It’s time for the Army to launch a full-scale military operation in Pakistan’s most populous province.
On the night of Nov. 24, TV anchor Kamran Khan discussed the post-General Raheel Sharif Pakistan with a retired general, general Tariq Khan, from the tribal area of Tank. As the discussion turned on the continuity of the outgoing Army chief’s policy, the guest thought that after Sindh, Khyber-Pakhtunkhwa and Balochistan, the Army must be allowed to go after terrorist havens in Punjab. It was implied that the operation couldn’t be extended to Punjab because of lack of consensus between the GHQ and Prime Minister Nawaz Sharif.
Anchor Khan suggested that Punjab was relatively at peace and possibly didn’t require an anti-terrorism operation, to which general Khan countered that terrorists in Sindh had their base in Punjab. It is not concealed from anyone that there are safe havens of Al Qaeda-connected groups in South Punjab that have either been exempted from action through political compromise or judicial acceptance of their changed names. Several districts of South Punjab are dominated by the banned Jaish-e-Mohammed and Sipah-e-Sahaba, supplying nearly 5,000 warriors to the Taliban’s war in Afghanistan, Waziristan and Swat.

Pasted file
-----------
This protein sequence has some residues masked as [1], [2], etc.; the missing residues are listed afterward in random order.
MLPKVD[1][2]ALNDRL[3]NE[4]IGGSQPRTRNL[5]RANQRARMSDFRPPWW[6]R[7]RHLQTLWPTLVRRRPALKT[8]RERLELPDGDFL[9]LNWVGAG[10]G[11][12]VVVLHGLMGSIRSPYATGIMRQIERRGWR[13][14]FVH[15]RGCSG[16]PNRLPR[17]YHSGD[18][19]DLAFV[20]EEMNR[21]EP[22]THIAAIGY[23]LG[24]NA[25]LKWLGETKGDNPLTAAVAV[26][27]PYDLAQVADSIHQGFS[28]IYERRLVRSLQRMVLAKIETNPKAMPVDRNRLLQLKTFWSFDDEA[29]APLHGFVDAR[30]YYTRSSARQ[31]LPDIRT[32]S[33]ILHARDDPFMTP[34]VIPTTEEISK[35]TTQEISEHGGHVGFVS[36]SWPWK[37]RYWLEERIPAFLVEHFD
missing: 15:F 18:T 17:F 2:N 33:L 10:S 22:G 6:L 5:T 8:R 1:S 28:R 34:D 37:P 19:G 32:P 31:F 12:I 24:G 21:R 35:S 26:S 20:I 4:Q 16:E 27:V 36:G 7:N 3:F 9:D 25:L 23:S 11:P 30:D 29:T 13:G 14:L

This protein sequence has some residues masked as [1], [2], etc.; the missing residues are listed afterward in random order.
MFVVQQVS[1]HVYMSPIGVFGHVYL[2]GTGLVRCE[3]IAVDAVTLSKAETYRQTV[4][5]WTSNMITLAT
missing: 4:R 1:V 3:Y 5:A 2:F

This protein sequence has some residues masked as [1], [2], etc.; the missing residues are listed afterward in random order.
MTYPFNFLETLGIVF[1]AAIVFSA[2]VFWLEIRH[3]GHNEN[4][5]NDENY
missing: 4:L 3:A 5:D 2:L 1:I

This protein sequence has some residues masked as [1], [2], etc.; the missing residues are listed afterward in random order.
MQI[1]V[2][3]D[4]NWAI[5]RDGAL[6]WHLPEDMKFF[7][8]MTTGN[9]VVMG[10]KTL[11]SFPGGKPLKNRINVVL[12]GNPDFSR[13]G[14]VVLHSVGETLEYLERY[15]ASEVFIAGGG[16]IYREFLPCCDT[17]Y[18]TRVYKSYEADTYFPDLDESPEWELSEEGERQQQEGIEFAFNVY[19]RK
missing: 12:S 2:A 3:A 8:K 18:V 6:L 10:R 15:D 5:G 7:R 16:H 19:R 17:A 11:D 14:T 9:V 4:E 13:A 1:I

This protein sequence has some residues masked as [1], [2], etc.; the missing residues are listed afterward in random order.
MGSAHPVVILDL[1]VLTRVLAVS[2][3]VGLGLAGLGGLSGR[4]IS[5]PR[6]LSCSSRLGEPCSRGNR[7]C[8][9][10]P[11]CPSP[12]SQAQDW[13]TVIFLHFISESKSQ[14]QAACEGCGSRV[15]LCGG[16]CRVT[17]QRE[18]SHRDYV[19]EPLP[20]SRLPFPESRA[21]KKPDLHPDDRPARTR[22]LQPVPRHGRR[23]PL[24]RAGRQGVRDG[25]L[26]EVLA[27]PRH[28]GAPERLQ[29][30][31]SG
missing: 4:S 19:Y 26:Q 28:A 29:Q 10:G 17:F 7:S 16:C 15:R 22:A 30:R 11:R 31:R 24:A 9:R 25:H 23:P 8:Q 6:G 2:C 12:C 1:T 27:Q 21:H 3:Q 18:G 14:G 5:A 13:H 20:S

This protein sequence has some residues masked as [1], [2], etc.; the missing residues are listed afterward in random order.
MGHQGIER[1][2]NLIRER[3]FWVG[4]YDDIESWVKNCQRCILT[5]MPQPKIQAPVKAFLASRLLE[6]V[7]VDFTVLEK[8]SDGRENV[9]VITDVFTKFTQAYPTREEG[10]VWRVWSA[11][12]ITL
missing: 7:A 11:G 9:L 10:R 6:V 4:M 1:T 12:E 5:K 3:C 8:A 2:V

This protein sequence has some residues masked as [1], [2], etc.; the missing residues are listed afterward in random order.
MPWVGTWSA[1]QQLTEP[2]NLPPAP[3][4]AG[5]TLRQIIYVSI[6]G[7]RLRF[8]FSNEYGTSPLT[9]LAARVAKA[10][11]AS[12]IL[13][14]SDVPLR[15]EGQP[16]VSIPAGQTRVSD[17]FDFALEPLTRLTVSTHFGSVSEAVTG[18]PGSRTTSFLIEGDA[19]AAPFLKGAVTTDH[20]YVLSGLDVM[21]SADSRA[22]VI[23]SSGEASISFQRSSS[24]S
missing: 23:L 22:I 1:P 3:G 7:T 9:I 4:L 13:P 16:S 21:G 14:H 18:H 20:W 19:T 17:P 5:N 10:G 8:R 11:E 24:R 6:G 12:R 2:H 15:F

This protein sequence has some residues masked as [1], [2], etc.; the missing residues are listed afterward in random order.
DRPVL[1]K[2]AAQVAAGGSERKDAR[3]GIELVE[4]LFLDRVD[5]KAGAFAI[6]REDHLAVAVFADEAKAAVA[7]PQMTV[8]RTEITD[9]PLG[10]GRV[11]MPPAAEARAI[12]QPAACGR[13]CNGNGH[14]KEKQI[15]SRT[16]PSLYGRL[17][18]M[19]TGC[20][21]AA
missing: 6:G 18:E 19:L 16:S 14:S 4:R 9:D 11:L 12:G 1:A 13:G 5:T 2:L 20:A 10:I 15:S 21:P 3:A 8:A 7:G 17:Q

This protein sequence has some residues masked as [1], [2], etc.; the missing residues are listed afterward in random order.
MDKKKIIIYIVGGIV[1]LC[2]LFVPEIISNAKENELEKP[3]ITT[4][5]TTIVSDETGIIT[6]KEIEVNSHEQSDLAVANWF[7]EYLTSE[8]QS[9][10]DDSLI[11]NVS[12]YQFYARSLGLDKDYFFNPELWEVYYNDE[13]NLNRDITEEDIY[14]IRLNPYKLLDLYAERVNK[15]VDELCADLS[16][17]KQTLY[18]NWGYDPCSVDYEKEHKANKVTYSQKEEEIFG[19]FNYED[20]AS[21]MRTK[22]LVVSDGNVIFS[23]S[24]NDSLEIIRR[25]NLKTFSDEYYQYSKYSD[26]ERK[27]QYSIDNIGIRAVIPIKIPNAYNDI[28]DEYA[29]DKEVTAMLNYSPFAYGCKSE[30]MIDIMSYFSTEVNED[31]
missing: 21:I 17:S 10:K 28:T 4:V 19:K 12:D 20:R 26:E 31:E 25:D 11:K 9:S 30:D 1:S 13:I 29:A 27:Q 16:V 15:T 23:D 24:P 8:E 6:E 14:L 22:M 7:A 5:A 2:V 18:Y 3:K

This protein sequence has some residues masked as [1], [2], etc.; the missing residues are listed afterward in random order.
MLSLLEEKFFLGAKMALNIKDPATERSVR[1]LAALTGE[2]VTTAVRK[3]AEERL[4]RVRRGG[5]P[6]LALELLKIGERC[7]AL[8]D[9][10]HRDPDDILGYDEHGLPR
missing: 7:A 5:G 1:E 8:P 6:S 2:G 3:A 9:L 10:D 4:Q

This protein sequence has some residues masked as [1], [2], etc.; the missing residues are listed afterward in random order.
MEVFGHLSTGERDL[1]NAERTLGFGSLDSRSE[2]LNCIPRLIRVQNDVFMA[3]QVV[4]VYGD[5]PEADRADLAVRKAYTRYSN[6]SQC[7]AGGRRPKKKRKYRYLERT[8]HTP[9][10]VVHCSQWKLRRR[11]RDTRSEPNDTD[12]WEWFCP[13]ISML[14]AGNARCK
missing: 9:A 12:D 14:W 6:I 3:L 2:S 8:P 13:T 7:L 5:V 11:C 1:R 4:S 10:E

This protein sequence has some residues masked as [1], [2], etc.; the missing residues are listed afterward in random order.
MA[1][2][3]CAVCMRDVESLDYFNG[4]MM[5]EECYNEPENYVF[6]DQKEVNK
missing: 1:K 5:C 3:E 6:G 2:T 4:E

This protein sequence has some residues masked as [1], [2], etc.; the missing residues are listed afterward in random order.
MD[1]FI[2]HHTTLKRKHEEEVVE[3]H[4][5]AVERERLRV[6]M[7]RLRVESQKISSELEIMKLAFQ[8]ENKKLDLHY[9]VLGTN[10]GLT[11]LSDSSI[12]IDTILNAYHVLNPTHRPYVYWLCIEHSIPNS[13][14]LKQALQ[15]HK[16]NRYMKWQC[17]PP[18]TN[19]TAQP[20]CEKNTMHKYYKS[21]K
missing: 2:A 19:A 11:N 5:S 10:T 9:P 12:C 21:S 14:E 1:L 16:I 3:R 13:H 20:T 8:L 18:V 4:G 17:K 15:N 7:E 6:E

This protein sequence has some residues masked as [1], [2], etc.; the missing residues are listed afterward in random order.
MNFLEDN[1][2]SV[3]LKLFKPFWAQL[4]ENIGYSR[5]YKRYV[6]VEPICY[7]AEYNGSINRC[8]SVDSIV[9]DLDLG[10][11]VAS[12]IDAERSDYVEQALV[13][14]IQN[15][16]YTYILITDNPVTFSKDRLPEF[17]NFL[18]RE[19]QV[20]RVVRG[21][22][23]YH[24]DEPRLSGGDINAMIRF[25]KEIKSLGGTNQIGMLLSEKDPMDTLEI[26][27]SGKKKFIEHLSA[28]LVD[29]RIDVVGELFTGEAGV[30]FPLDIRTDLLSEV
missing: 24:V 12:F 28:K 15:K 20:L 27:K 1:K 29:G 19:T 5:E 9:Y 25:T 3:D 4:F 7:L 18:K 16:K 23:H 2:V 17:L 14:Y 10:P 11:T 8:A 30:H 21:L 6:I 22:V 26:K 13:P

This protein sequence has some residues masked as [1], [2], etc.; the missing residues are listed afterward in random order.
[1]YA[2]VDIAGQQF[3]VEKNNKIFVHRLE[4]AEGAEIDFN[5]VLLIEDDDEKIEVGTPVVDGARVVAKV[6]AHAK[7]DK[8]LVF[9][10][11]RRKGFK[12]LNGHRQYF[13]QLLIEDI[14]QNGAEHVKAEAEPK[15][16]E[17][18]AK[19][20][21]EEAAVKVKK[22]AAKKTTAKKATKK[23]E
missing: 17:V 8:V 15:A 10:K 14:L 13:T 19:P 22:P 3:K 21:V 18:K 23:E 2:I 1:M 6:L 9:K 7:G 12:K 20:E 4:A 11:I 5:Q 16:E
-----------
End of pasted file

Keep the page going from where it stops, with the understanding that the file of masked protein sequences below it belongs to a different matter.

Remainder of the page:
Jaish leader Masud Azhar has run a training camp of warriors in Cholistan, funded by Al Qaeda. He frequently visited the Taliban from Bahawalpur and met Al Qaeda leaders on the Afghan border. Malik Ishaq of Lashkar-e-Jhangvi, once in jail for killing dozens of people, belongs to Rahimyar Khan. He used to rule the territory from jail while witnesses against him either got killed or absconded.
Thousands of warriors went to join the war in the tribal areas from Bahawalpur’s Madrassa Usman-o-Ali, established by Masud Azhar. Governor Salmaan Taseer’s son was kidnapped from Lahore by Punjabi Taliban and taken to North Waziristan. The spread of the renamed Sipah-e-Sahaba in Sindh and Karachi originates in Punjab, making it important to initiate a sweeping operation against terrorists in Punjab—regardless of political hedging.